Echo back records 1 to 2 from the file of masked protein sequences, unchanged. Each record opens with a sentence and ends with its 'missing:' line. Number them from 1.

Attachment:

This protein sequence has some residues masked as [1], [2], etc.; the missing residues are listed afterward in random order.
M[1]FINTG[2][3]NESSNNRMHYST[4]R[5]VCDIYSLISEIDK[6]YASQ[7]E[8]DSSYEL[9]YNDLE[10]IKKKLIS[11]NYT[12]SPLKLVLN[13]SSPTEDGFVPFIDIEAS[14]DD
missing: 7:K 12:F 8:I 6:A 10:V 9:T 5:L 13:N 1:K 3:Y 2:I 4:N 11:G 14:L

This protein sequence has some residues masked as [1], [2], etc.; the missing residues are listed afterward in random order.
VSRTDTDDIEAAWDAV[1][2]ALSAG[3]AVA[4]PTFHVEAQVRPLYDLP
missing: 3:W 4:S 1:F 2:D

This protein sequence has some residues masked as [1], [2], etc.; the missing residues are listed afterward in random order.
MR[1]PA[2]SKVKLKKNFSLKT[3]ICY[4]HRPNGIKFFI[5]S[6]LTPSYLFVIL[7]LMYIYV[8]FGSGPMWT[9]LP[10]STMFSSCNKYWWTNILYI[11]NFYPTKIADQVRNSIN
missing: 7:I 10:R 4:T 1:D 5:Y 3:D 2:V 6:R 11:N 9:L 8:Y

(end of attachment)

This protein sequence has some residues masked as [1], [2], etc.; the missing residues are listed afterward in random order.
M[1]FINTG[2][3]NESSNNRMHYST[4]R[5]VCDIYSLISEIDK[6]YASQ[7]E[8]DSSYEL[9]YNDLE[10]IKKKLIS[11]NYT[12]SPLKLVLN[13]SSPTEDGFVPFIDIEAS[14]DD
missing: 7:K 12:F 8:I 6:A 10:V 9:T 5:L 13:N 1:K 3:Y 2:I 4:N 11:G 14:L

This protein sequence has some residues masked as [1], [2], etc.; the missing residues are listed afterward in random order.
VSRTDTDDIEAAWDAV[1][2]ALSAG[3]AVA[4]PTFHVEAQVRPLYDLP
missing: 3:W 4:S 1:F 2:D